On the nights of July 16 and 17, 1942, French police rounded up 11-year-old Joseph Weismann, his family, and 13,000 other Jews. After being held for five days in appalling conditions in the Vélodrome d’Hiver stadium, Joseph and his family were transported by cattle car to the Beaune-la-Rolande internment camp and brutally separated: All the adults and most of the children were transported on to Auschwitz and certain death, but 1,000 children were left behind to wait for a later train. The French guards told the children left behind that they would soon be reunited with their parents, but Joseph and his new friend, Joe Kogan, chose to risk everything in a daring escape attempt. After eluding the guards and crawling under razor-sharp barbed wire, Joseph found freedom. But how would he survive the rest of the war in Nazi-occupied France and build a life for himself? His problems had just begun.
Until he was 80, Joseph Weismann kept his story to himself, giving only the slightest hints of it to his wife and three children. In the original French version of this book and in Roselyne Bosch’s 2010 film La Rafle, Joseph shares his compelling and terrifying story of the “Roundup of the Vél’ d’Hiv” and his escape. Now, for the first time in English, Joseph tells the rest of his dramatic story.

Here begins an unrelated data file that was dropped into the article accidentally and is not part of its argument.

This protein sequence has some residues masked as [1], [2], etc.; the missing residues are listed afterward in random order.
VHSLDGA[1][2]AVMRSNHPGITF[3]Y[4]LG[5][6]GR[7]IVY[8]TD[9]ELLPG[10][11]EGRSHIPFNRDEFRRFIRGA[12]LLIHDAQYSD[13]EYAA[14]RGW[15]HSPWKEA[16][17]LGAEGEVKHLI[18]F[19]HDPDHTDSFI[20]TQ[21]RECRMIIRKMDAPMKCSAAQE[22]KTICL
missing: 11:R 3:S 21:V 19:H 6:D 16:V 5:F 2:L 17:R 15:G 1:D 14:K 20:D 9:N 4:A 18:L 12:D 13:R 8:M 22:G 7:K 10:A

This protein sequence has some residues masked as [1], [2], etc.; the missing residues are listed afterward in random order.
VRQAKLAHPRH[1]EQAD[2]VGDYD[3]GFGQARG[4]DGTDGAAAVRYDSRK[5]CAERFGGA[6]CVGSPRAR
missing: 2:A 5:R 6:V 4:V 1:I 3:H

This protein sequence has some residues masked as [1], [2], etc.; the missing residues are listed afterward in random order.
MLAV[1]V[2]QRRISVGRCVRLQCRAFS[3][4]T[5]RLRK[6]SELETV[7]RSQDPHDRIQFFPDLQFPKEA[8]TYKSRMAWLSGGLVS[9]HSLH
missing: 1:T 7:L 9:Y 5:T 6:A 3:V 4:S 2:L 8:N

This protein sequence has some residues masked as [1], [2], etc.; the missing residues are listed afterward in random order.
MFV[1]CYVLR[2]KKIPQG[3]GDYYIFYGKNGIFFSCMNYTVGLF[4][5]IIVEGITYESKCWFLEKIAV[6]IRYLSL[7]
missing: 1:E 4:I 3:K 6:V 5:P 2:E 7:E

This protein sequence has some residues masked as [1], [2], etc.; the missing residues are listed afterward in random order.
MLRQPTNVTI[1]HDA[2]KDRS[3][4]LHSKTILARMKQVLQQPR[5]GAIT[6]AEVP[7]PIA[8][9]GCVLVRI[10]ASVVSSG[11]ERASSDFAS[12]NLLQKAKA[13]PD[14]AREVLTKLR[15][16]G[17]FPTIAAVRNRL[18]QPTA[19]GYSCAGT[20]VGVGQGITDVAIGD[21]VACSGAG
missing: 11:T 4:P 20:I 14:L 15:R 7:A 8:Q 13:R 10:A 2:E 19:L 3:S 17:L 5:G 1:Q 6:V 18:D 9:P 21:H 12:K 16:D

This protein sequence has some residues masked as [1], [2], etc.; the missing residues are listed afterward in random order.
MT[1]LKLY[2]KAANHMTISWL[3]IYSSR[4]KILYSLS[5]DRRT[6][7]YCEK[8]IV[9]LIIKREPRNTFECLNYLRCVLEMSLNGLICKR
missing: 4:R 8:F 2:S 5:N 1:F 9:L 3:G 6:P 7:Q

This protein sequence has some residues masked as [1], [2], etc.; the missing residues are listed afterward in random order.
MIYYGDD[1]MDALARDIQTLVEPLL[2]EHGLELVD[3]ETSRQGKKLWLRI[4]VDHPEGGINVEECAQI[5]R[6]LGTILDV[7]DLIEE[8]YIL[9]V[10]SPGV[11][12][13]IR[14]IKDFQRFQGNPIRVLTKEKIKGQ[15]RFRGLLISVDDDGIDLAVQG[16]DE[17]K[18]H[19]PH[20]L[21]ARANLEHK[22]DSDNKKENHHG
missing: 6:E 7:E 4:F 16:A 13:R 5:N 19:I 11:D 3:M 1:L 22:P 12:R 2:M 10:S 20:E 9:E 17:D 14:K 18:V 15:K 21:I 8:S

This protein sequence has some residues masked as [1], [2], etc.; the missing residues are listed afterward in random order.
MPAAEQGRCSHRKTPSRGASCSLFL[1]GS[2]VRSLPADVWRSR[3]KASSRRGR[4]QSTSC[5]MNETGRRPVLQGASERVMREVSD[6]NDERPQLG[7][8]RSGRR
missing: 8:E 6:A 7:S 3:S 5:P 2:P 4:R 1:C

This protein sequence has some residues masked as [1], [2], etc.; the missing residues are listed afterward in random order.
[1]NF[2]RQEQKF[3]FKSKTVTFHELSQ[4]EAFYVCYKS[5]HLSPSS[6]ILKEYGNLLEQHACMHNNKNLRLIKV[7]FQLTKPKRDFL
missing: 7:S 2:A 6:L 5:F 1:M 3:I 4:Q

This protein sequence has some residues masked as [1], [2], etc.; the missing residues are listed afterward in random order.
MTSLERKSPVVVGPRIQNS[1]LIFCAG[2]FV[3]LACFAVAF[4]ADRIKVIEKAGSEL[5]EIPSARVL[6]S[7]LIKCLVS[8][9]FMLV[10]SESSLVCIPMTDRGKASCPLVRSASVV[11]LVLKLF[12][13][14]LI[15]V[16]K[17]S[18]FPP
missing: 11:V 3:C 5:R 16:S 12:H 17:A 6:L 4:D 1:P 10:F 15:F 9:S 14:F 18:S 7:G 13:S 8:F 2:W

The book is published by Indiana University Press.
“Weismann’s narrative is an achievement to be grateful for.” (Thomas Keneally, author of Schindler’s List)
“Extraordinary…and timely…a powerful insight into what it is like to be on the receiving end of the demonization of a race or religion.” (Peter Grose, author of A Good Place To Hide)
“In bearing witness, Joseph Weismann has written a book that is indispensable for the enormous task of understanding the Shoah.” (Les Chroniques de Miawka)